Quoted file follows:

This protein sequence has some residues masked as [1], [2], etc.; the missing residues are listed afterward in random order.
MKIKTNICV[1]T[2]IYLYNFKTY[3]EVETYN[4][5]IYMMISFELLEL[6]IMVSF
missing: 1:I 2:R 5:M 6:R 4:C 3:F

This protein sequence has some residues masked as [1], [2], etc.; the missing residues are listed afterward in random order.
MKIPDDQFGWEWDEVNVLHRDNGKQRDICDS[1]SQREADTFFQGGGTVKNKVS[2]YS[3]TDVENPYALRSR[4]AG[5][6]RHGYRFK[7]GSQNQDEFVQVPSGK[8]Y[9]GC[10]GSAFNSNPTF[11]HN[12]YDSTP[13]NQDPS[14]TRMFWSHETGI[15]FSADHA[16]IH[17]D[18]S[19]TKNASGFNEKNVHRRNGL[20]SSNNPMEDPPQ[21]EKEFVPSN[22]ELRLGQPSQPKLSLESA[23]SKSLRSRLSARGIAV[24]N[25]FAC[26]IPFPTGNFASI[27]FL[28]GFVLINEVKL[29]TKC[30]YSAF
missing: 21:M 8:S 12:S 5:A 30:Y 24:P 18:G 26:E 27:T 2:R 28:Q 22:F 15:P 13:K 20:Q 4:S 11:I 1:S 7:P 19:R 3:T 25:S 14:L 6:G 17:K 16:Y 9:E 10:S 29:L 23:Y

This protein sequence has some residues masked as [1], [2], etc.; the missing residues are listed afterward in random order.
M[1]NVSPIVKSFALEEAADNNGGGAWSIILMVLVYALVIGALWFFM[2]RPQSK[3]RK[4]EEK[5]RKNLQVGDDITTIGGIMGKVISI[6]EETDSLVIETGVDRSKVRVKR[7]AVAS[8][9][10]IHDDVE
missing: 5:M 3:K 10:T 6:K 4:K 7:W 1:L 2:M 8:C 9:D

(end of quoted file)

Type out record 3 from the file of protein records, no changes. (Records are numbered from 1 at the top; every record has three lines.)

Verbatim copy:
This protein sequence has some residues masked as [1], [2], etc.; the missing residues are listed afterward in random order.
M[1]NVSPIVKSFALEEAADNNGGGAWSIILMVLVYALVIGALWFFM[2]RPQSK[3]RK[4]EEK[5]RKNLQVGDDITTIGGIMGKVISI[6]EETDSLVIETGVDRSKVRVKR[7]AVAS[8][9][10]IHDDVE
missing: 5:M 3:K 10:T 6:K 4:K 7:W 1:L 2:M 8:C 9:D